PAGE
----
What's great about Dobot is that it's free, but you don't earn any interest in your Dobot savings account (they keep it for themselves).
However, if you want help automatically saving, this is a great app to help.
5. B of A Keep The Change
Bank of America was one of the first banks to offer automatic savings through its Keep the Change program. For those who already have a BOA account, this may be a seamless transition to automatic saving.
If you enroll your Bank of America debit card, BofA will automatically round up your purchases to the next dollar and transfer the difference to your BofA savings account.
Unlike other apps, you need to have your checking and savings account at Bank of America.
Newbies will have to open a checking account, savings account or debit card through Bank of America.
6. Tip Yourself
Tip Yourself is an app that allows you to transfer money from your checking account to your "tip jar". Think of it like the online version of a "swear jar".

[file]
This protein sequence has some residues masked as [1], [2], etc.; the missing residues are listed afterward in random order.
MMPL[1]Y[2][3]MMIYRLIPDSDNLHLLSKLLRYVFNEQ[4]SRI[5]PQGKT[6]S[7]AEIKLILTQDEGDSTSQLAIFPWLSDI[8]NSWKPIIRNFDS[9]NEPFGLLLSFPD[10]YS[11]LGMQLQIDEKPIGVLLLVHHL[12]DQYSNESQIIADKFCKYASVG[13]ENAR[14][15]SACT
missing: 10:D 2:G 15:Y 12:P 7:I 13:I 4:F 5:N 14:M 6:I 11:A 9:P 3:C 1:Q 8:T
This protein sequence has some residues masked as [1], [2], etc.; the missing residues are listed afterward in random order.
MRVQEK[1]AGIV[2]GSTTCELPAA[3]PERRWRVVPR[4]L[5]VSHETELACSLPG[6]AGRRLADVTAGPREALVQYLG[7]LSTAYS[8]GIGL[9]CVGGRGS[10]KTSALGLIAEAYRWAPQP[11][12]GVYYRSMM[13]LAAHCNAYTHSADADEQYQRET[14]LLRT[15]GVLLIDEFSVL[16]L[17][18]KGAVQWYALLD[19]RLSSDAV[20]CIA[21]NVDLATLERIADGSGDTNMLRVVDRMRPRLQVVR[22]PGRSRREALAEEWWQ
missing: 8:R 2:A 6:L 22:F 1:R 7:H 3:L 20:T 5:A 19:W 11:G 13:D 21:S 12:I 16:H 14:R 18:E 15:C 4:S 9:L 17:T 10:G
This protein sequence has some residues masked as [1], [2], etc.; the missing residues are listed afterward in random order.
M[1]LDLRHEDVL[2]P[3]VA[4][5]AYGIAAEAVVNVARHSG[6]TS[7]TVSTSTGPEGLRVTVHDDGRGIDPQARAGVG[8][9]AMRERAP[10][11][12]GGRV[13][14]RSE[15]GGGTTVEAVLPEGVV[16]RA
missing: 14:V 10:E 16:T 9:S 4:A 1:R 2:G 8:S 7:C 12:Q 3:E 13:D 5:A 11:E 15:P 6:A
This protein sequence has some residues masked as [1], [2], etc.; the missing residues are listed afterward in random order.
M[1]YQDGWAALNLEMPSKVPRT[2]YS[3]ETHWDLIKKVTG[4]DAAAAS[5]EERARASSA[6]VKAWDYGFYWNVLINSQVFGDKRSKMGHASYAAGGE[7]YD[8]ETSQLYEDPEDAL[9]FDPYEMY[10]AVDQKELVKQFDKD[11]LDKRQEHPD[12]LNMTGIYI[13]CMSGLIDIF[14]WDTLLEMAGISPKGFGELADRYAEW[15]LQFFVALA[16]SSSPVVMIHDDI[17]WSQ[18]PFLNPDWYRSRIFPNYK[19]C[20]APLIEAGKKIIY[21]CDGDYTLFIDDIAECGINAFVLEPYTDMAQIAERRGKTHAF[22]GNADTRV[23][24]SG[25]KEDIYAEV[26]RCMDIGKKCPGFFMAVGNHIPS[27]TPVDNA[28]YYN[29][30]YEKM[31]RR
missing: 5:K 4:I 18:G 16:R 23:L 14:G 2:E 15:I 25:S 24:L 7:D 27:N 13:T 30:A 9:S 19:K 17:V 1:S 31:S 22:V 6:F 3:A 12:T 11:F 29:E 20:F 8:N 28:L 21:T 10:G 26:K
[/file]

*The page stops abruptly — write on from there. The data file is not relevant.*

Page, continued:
Their app focuses on positivity - so while it's not as automated as other apps, it does motivate you to save. There are a lot of motivations and goals that could drive you to save, and Tip Yourself has many of them inside the app.
The great thing about this app is that it is free - so that's awesome.
Chime is actually a bank/online app that has an automatic savings program as one of it's main perks.
The bank rounds up each transaction to the nearest dollar, and sets the money into a savings account. They also add a 10% reward to the money you set aside - up to $500 per year. The savings account yields a paltry .01%, but the rewards and automation more than make up for it.